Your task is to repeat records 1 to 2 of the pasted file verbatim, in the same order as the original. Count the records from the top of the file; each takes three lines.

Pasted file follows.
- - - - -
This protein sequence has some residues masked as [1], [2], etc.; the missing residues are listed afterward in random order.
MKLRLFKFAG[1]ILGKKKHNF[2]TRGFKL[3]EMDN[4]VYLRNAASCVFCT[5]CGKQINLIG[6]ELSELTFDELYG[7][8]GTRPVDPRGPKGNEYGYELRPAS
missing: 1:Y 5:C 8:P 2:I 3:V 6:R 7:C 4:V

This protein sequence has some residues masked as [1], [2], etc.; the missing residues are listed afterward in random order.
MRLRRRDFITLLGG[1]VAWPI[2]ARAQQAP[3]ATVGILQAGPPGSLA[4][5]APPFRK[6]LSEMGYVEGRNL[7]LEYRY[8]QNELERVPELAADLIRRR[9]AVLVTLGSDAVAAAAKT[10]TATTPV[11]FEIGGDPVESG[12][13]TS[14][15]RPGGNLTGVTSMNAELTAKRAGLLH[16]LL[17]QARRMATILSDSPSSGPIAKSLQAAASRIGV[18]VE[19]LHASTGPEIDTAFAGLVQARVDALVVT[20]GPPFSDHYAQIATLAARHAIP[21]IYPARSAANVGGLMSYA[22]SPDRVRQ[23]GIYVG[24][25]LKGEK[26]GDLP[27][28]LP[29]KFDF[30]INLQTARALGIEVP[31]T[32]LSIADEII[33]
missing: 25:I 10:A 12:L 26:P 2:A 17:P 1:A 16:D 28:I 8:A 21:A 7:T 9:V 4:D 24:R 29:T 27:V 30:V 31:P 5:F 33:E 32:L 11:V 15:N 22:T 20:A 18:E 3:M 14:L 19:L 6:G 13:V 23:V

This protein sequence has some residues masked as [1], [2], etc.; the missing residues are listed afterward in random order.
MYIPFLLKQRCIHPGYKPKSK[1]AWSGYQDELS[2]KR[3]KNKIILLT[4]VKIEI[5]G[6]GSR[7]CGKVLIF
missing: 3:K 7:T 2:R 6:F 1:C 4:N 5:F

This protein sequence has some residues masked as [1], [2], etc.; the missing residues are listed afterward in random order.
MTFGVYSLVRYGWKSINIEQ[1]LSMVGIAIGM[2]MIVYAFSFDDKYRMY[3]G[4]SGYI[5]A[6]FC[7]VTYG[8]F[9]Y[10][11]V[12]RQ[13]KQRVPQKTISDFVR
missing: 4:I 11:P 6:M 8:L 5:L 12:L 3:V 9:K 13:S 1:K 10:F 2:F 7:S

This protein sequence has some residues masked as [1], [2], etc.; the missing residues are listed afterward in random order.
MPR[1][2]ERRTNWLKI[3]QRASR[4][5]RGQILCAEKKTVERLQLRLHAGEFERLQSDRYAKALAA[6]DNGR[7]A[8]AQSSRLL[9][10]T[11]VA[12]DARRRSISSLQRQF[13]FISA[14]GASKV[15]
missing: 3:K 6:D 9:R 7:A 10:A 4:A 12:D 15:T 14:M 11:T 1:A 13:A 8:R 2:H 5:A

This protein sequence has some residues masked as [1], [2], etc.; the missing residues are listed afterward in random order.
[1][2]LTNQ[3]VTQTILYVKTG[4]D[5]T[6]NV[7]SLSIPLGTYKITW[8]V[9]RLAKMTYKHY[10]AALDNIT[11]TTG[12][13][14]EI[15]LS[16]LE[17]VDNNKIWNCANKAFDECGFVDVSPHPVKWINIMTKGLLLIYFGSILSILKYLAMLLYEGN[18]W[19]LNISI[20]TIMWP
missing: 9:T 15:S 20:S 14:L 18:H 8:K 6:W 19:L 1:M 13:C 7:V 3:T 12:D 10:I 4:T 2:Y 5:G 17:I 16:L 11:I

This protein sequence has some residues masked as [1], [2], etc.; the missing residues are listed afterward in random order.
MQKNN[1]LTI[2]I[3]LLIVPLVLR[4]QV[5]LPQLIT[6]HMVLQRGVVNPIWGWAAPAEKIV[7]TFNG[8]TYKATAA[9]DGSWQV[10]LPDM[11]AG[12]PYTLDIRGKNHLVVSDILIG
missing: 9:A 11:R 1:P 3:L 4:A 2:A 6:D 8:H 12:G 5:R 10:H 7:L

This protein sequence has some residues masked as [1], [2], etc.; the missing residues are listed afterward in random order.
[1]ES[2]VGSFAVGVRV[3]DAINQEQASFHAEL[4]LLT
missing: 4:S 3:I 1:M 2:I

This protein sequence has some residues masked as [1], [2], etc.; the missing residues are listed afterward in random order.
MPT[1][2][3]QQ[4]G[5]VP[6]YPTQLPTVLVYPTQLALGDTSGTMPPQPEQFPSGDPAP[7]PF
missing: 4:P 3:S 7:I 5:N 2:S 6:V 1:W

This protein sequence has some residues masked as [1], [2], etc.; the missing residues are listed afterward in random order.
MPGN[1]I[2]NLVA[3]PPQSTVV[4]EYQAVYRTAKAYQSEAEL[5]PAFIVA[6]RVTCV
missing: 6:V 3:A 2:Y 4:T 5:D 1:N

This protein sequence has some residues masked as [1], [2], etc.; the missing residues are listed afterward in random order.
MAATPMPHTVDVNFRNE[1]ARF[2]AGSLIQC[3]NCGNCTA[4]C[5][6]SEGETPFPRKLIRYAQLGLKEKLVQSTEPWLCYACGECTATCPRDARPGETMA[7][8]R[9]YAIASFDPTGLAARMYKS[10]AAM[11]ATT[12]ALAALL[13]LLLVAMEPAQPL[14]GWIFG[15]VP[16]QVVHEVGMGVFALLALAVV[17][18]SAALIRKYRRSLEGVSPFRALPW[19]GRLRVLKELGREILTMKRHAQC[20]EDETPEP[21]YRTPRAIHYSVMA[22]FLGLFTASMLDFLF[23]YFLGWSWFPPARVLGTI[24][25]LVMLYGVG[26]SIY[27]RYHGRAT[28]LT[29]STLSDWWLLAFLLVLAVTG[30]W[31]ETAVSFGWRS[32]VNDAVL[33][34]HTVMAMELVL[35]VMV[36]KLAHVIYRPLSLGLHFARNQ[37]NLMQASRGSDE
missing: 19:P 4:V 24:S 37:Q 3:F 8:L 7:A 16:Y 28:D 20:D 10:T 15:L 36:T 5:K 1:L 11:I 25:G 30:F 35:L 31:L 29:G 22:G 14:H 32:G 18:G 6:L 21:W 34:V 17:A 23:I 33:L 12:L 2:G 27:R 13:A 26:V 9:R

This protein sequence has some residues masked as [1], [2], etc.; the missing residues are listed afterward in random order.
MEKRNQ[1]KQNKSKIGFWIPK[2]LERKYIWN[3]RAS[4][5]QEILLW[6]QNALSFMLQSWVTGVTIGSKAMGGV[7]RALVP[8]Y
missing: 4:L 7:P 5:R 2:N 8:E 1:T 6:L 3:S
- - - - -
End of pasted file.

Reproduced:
This protein sequence has some residues masked as [1], [2], etc.; the missing residues are listed afterward in random order.
MKLRLFKFAG[1]ILGKKKHNF[2]TRGFKL[3]EMDN[4]VYLRNAASCVFCT[5]CGKQINLIG[6]ELSELTFDELYG[7][8]GTRPVDPRGPKGNEYGYELRPAS
missing: 1:Y 5:C 8:P 2:I 3:V 6:R 7:C 4:V

This protein sequence has some residues masked as [1], [2], etc.; the missing residues are listed afterward in random order.
MRLRRRDFITLLGG[1]VAWPI[2]ARAQQAP[3]ATVGILQAGPPGSLA[4][5]APPFRK[6]LSEMGYVEGRNL[7]LEYRY[8]QNELERVPELAADLIRRR[9]AVLVTLGSDAVAAAAKT[10]TATTPV[11]FEIGGDPVESG[12][13]TS[14][15]RPGGNLTGVTSMNAELTAKRAGLLH[16]LL[17]QARRMATILSDSPSSGPIAKSLQAAASRIGV[18]VE[19]LHASTGPEIDTAFAGLVQARVDALVVT[20]GPPFSDHYAQIATLAARHAIP[21]IYPARSAANVGGLMSYA[22]SPDRVRQ[23]GIYVG[24][25]LKGEK[26]GDLP[27][28]LP[29]KFDF[30]INLQTARALGIEVP[31]T[32]LSIADEII[33]
missing: 25:I 10:A 12:L 26:P 2:A 17:P 1:A 16:D 28:I 8:A 21:A 7:T 9:V 4:D 24:R 29:T 27:V 30:V 31:P 5:F 33:E 32:L 11:V 15:N 22:T 20:A 18:E 3:M 14:L 19:L 6:G 13:V 23:V